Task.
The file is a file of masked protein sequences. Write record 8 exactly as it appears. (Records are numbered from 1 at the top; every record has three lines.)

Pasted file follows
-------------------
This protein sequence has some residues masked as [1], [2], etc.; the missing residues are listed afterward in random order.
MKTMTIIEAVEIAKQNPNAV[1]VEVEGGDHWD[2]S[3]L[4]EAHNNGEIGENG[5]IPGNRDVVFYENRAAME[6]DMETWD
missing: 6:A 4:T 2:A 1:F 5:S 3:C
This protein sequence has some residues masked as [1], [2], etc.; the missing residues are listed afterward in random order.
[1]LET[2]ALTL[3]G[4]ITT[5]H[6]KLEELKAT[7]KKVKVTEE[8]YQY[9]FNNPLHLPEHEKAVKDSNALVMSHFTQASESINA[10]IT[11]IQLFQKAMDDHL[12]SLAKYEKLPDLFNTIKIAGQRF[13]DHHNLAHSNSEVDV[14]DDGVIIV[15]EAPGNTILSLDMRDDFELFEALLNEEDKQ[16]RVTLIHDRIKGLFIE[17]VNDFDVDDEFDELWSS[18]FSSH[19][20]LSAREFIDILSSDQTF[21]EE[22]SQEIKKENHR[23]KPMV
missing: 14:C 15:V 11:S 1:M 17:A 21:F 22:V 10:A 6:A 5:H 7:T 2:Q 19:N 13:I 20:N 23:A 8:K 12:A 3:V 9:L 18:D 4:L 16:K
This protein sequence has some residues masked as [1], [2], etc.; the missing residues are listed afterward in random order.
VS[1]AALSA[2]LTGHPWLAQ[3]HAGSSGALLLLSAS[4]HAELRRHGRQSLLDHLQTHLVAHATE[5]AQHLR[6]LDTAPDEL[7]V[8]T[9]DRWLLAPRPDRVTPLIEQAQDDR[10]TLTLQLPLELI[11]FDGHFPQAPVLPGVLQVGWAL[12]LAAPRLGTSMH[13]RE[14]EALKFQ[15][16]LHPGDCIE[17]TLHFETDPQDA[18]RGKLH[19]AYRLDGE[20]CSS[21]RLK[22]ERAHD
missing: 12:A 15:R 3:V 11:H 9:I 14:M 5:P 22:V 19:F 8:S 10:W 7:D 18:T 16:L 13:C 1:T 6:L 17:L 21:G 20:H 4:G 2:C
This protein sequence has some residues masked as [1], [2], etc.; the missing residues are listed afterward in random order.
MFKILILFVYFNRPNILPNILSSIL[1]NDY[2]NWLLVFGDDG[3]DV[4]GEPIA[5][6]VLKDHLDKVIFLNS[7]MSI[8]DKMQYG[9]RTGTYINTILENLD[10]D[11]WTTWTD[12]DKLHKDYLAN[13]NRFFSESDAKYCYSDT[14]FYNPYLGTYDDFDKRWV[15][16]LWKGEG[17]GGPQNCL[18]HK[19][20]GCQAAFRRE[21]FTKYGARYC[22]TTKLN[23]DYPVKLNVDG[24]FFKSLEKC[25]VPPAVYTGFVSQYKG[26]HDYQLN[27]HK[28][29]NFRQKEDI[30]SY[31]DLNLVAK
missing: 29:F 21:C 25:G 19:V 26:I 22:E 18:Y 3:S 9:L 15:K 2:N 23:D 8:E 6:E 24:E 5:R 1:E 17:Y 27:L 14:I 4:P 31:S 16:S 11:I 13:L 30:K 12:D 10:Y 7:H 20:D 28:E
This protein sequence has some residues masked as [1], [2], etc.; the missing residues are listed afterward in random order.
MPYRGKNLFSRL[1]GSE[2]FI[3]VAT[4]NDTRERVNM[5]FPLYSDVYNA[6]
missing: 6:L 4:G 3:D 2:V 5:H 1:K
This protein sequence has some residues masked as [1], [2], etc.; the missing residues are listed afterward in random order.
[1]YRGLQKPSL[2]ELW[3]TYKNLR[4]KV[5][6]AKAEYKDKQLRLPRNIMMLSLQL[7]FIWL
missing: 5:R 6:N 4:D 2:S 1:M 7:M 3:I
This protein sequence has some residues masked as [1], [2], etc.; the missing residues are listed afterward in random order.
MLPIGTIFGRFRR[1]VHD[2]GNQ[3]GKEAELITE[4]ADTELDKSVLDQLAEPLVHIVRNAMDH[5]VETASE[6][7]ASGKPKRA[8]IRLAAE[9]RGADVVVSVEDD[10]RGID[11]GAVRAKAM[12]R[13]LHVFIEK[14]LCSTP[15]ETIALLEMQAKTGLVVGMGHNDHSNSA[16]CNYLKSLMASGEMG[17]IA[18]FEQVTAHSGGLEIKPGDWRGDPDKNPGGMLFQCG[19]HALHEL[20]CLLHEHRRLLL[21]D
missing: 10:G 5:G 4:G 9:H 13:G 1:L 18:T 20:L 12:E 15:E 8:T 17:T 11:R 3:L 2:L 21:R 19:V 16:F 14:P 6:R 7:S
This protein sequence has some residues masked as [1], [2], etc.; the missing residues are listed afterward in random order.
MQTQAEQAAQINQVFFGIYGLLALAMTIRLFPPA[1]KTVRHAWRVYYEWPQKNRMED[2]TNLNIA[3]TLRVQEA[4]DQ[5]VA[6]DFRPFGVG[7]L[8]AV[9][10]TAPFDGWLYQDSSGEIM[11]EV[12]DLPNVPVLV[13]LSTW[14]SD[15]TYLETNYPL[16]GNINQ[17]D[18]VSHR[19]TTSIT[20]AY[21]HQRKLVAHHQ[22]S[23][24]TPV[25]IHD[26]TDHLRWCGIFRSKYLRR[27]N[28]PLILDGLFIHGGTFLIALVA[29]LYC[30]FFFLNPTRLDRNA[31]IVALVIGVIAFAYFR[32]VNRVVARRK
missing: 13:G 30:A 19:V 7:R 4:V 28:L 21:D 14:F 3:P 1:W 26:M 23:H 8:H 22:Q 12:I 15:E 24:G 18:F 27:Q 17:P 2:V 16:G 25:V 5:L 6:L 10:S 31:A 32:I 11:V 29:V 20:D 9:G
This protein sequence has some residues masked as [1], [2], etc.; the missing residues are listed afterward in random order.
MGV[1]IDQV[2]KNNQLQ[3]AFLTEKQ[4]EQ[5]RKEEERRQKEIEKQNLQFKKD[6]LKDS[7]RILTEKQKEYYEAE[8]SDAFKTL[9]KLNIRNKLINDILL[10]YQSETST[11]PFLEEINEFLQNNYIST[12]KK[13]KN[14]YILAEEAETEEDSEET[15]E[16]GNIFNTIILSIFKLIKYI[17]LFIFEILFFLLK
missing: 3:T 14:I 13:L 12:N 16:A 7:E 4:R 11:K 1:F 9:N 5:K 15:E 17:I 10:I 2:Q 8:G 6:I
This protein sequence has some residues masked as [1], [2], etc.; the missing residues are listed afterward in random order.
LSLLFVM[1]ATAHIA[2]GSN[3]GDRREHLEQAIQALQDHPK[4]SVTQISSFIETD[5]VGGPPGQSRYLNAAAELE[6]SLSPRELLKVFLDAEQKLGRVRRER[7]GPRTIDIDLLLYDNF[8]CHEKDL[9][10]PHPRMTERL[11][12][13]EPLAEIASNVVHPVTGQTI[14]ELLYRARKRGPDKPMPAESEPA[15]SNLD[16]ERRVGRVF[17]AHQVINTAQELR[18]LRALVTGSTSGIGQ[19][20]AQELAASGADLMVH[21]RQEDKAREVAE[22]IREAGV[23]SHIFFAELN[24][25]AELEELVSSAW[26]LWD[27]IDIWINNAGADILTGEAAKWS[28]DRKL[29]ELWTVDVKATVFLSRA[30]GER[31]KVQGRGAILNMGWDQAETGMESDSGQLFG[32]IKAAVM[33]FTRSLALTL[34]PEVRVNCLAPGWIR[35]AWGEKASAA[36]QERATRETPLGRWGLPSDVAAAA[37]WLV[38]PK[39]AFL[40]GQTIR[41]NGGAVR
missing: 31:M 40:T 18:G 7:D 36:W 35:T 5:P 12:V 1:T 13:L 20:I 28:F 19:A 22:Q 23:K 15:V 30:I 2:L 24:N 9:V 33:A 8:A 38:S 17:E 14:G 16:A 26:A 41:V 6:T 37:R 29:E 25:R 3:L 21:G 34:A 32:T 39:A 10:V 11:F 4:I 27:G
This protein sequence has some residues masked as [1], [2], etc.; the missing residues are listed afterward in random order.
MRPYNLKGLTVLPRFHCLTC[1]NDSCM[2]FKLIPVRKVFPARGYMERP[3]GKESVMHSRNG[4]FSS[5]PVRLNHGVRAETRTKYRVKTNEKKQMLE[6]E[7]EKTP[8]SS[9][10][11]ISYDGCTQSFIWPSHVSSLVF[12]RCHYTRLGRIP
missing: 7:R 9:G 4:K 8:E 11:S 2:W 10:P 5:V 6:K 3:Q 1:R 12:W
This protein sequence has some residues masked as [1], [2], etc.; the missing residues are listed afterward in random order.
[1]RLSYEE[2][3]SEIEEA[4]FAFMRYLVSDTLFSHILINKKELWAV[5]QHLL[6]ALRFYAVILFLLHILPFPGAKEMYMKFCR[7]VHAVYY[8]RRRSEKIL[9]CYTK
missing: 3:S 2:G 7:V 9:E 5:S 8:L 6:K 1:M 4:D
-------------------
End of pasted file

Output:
This protein sequence has some residues masked as [1], [2], etc.; the missing residues are listed afterward in random order.
MQTQAEQAAQINQVFFGIYGLLALAMTIRLFPPA[1]KTVRHAWRVYYEWPQKNRMED[2]TNLNIA[3]TLRVQEA[4]DQ[5]VA[6]DFRPFGVG[7]L[8]AV[9][10]TAPFDGWLYQDSSGEIM[11]EV[12]DLPNVPVLV[13]LSTW[14]SD[15]TYLETNYPL[16]GNINQ[17]D[18]VSHR[19]TTSIT[20]AY[21]HQRKLVAHHQ[22]S[23][24]TPV[25]IHD[26]TDHLRWCGIFRSKYLRR[27]N[28]PLILDGLFIHGGTFLIALVA[29]LYC[30]FFFLNPTRLDRNA[31]IVALVIGVIAFAYFR[32]VNRVVARRK
missing: 13:G 30:A 19:V 7:R 4:V 28:L 21:D 14:F 3:P 1:W 26:M 23:H 8:H 22:Q 12:I 15:E 24:G 18:F 27:Q 17:P 2:V 16:G 25:V 5:L 6:L 10:S 31:A 32:I 11:V 29:V 20:D 9:G